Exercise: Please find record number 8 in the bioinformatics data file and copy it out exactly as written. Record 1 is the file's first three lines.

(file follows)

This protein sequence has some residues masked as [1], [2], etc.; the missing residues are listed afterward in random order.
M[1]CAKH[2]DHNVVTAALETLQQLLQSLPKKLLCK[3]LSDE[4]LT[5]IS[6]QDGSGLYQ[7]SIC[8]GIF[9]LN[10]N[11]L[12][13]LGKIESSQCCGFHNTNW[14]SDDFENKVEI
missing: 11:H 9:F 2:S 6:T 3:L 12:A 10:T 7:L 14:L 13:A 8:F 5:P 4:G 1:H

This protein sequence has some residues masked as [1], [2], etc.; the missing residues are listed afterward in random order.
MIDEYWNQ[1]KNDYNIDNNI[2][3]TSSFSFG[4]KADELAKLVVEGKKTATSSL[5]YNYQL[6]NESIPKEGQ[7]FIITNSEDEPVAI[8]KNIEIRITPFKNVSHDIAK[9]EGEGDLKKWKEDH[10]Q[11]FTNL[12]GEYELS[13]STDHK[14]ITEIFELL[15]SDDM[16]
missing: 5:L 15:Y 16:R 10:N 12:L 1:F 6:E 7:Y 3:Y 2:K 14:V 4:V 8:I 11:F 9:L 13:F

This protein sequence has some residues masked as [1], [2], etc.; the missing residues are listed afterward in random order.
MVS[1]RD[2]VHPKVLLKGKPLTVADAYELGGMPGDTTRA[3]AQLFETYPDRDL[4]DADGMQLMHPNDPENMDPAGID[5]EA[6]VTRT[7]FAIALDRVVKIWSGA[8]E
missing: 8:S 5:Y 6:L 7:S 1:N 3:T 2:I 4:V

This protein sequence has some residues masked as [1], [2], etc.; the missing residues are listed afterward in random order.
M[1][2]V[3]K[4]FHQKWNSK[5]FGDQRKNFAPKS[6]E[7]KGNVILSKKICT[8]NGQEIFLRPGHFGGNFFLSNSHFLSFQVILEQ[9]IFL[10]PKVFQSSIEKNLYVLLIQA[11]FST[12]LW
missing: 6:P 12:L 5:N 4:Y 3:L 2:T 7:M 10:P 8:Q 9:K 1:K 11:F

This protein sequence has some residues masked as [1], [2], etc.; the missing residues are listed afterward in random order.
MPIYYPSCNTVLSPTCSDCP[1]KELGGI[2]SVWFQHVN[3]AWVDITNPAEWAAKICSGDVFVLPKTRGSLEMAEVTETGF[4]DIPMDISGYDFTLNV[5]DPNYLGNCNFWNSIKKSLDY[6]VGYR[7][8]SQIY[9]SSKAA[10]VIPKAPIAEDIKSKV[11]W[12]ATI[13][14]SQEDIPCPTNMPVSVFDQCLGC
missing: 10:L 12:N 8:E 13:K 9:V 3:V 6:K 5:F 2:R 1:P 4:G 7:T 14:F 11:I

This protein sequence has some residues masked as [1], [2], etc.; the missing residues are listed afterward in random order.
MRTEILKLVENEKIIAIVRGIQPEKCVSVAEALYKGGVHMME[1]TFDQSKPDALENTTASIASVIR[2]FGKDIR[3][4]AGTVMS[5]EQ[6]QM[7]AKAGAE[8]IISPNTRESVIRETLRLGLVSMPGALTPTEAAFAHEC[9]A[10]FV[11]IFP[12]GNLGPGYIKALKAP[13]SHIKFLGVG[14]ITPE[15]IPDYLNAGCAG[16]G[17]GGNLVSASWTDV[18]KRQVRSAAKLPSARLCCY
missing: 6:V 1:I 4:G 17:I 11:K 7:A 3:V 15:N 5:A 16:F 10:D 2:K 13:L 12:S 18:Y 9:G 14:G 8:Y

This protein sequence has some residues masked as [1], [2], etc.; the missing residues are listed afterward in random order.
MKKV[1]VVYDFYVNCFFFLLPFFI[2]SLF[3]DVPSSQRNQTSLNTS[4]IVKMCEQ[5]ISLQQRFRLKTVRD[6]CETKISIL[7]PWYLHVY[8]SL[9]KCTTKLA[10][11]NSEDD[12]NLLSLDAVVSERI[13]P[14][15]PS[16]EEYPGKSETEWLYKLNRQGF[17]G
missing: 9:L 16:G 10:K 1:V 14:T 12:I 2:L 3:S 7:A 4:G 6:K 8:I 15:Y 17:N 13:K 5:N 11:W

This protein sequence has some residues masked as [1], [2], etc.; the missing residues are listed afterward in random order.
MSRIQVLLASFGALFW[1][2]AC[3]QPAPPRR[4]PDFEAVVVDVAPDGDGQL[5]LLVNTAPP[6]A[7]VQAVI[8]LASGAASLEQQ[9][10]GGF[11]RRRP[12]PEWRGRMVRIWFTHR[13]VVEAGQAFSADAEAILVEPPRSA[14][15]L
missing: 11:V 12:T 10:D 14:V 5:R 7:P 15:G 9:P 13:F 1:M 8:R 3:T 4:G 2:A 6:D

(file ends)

This protein sequence has some residues masked as [1], [2], etc.; the missing residues are listed afterward in random order.
MSRIQVLLASFGALFW[1][2]AC[3]QPAPPRR[4]PDFEAVVVDVAPDGDGQL[5]LLVNTAPP[6]A[7]VQAVI[8]LASGAASLEQQ[9][10]GGF[11]RRRP[12]PEWRGRMVRIWFTHR[13]VVEAGQAFSADAEAILVEPPRSA[14][15]L
missing: 11:V 12:T 10:D 14:V 5:R 7:P 15:G 9:P 13:F 1:M 8:R 3:T 4:G 2:A 6:D